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Finding Common Ground

A former K-5 public school principal turned author, presenter, and leadership coach, DeWitt provides insights and advice for education leaders. He can be found at www.petermdewitt.com. Read more from this blog.

Education Opinion

What Does “Parents As Partners” Really Mean?

By Peter DeWitt — December 04, 2012 5 min read
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The interesting adults are always the school failures, the weird ones, the losers, the malcontents. This isn’t wishful thinking. It’s the rule. My advice to any child reading this: If you’re particularly good at the violin or math, for God’s sake don’t let anyone find out. Particularly your parents. If they know you’re good at stuff they’ll force you to do it forever. You’ll wake up and find yourself in a sweaty dinner jacket and clip-on bow tie playing “The Music of the Night” for the ten-thousandth time in an orchestra pit. (A.A. Gill. The Parenting Trap. Vanity Fair)”

Recently, Education Week published an article entitled ‘Soft Skills’ Pushed as Part of College Readiness (Adams). In the article, Dan Jones, the president of the Association for University and College Counseling Center Directors said “Millennials have had helicopter parents who have protected them. They haven’t had the opportunity to struggle. When they come to college and bad things happen, they haven’t developed resiliency and self-soothing skills.”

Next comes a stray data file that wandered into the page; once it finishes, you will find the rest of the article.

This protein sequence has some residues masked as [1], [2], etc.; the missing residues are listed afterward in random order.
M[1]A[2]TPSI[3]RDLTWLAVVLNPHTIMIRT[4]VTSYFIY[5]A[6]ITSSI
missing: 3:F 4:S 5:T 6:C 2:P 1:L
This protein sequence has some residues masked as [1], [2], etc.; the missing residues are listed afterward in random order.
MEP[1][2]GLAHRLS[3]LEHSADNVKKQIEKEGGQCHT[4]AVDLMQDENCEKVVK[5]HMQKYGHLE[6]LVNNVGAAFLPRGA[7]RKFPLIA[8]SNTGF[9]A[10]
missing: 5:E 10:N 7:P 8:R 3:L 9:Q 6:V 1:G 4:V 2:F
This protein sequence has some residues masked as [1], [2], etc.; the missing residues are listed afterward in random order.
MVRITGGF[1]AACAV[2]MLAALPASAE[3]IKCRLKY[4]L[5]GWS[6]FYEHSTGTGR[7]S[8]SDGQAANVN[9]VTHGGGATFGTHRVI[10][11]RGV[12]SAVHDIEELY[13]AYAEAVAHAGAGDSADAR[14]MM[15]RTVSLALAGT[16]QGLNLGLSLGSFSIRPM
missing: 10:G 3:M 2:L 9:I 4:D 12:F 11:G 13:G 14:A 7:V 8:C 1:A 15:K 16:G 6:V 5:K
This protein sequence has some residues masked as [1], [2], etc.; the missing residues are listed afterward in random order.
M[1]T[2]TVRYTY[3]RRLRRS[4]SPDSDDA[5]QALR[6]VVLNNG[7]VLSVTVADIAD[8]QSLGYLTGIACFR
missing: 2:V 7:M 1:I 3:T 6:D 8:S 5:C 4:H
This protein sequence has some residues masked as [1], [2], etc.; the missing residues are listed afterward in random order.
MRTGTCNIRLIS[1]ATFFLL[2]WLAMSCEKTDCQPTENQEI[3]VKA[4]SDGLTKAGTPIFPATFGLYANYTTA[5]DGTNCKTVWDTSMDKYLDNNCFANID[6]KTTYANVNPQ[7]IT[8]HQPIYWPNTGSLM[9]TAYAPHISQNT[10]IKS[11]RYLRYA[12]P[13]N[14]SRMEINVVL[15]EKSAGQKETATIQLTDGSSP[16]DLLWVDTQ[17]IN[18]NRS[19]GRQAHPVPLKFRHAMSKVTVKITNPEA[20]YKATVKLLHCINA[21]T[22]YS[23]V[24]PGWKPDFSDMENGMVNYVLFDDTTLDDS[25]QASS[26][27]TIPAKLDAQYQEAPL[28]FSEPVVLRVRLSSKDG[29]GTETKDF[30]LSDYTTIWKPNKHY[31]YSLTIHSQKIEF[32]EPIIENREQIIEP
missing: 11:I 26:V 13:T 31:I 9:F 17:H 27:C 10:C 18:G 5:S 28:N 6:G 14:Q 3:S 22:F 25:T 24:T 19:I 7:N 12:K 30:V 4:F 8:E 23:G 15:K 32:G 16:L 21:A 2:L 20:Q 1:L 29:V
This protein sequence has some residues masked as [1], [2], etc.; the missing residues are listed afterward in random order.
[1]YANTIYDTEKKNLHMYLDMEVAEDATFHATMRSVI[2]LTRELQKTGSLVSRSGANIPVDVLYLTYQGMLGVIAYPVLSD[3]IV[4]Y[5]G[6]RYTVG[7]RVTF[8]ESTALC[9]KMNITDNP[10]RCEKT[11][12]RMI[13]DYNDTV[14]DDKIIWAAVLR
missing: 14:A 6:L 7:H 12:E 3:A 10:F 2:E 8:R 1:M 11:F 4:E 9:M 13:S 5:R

The article was an excellent look at developing soft skills for students before they get to college. If you took the time to read the comments that ensued after, you read that there was an issue with the name “helicopter parents.” It really was a good example in how adults need soft skills too.

The problem is that everyone has an opinion about what helicopter parents mean. For some parents it is an offensive phrase that means they care about their children and want to support them as they negotiate their way through life. To others, it means a parent that wants their children to get a trophy for showing up, special treatment throughout the school day, and instant answers when they contact schools. It would be fine if those issues were big and needed instant answers, but there are some parents who abuse the privilege and call for the smallest of reasons.

The problem with communication between parents and schools is that every stakeholder enters the school with their own objective. As soon as things do not go well, finger pointing and conversations ensue in the faculty room between teachers and out in the parking lot between parents. Throw in some social networking sites like Facebook, and schools have the potential for a major problem.

Complicated Relationship
Parents and schools have always had a complicated relationship. If the parents had a bad experience while they were in school, they may carry that baggage and drop it off with their children. However, schools have always had considerable baggage as well and send mixed messages to parents. Some schools hold one hand up waving parents in assuring them that they love to work together and another hand telling them to stop at the door.

The truth is everyone needs to have boundaries. Teachers can’t be interrupted while they are beginning to teach, so parents who can’t instantly talk about an issue walk away feeling rejected because the teacher couldn’t talk to them. It is so vitally important that parents, teachers and administrators find some common ground. The reality is that schools need parents. Parents can be the biggest cheerleaders, offer great ideas, they vote on budgets and most of all, they send their children to school. Parents deserve to be heard and schools have to continue to find ways to communicate better.